National Retail Federation predicts that American consumers will spend a total of $2.6 billion on costumes this year (split roughly even between kids’ and adults’ costumes). Even if you’re not spooked by goblins or witches, you may find that number a little scary.Halloween is just around the corner, and the
Fortunately, it’s possible to trim your costume budget without cutting out the fun. Here’s a look at ways to do just that.
Wear what you have. Jody Mace, who runs the blog Charlotte on the Cheap, says when her kids were younger, they kept a dress-up box for year-round fun and put together Halloween costumes from there instead of shopping for Halloween. If you must buy a costume, look for something you could wear in everyday life. Last year, my fiancé and I dressed up as a gangster and flapper for a Halloween party. He tried on a gangster costume in the store but instead bought a black pinstriped suit and added a fedora he already owned. The pinstriped suit cost more than the one in the costume shop but it was nice enough for business meetings and a relative’s wedding, which meant he got more wear out of it.
Attend a costume swap. Take costumes you’ve outgrown to a costume swap and trade them for new-to-you items. If your community doesn’t have a costume swap, consider organizing your own. “I think it’s a great idea to organize one,” Mace says. “It could be a school event for kids if parents organized a costume swap one weekend as part of a fall festival.”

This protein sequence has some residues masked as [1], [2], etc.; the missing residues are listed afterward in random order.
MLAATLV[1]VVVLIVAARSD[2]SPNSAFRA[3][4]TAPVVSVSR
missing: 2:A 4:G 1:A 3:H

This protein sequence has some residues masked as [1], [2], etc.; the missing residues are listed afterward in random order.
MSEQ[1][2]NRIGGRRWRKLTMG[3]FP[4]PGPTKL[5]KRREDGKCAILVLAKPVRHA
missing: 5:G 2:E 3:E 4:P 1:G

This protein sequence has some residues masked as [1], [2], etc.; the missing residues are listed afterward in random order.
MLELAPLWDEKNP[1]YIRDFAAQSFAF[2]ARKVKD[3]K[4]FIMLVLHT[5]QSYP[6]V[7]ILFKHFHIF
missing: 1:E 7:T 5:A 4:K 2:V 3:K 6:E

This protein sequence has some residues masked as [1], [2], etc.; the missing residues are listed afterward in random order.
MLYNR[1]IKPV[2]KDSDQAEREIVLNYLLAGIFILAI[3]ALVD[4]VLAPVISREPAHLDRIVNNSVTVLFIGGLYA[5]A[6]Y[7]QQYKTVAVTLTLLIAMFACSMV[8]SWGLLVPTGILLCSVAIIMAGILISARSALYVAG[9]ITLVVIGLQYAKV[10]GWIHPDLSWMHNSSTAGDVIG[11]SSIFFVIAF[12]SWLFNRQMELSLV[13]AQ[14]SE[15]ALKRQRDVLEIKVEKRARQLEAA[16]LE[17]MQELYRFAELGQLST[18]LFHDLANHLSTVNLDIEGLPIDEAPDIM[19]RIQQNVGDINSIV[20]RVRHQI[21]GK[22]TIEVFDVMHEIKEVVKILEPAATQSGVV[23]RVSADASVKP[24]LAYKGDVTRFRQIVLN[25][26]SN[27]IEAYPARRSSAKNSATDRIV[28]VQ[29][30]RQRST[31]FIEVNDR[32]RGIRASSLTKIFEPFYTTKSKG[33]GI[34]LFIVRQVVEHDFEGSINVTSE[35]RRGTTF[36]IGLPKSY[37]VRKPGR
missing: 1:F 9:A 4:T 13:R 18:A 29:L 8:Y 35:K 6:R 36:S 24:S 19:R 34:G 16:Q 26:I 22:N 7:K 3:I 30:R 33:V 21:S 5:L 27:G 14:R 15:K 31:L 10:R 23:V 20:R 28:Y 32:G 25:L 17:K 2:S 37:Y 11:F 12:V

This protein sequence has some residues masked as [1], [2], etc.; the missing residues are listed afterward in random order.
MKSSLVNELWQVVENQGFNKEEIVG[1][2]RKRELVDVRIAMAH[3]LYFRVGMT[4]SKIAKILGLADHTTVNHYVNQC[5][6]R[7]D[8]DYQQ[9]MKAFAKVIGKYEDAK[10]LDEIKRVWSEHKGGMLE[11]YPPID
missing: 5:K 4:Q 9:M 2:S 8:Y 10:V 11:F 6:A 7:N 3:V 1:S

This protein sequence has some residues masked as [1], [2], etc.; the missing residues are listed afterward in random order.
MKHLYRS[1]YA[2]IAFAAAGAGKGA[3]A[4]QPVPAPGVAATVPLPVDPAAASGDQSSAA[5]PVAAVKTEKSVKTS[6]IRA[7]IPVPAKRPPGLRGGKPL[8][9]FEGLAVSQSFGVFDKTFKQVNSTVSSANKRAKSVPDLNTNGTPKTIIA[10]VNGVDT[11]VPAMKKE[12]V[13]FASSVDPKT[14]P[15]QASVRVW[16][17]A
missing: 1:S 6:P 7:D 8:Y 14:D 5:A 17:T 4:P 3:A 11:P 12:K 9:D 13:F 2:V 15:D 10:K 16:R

Get creative. If you already know how to sew or craft, then you’re well on your way to a budget-friendly costume. But even those who aren’t super crafty can make these DIY costumes at Buzzfeed and eHow. Or consider repurposing last year’s costume. Adding wings to a ball gown, for instance, could turn a princess into a fairy.
Troll thrift stores. Thrift stores can be a treasure trove of costume ideas, and not just in the costume section. Large swathes of fabric could be used for a cape or a toga. “I’m not much of a sewer but we would make things out of that fabric like a cape,” Mace says. “It’s ridiculous how much money it can cost if you buy a cape as part of an official costume, but it’s very easy to throw that together yourself.” Keep your eyes peeled for unusual thrift store finds throughout the year and use those pieces to create a more original costume. My flapper costume from last year came from adding fringe to a shift dress I bought secondhand.
Shop on November 1. The day after Halloween is a great time to scoop up costumes on clearance, according to DealNews. Mace says she’d buy items like scarves, coats, wands, and hats for her kids’ dress-up box when they were on sale. Then the kids could enjoy them all year long and wear them the following Halloween.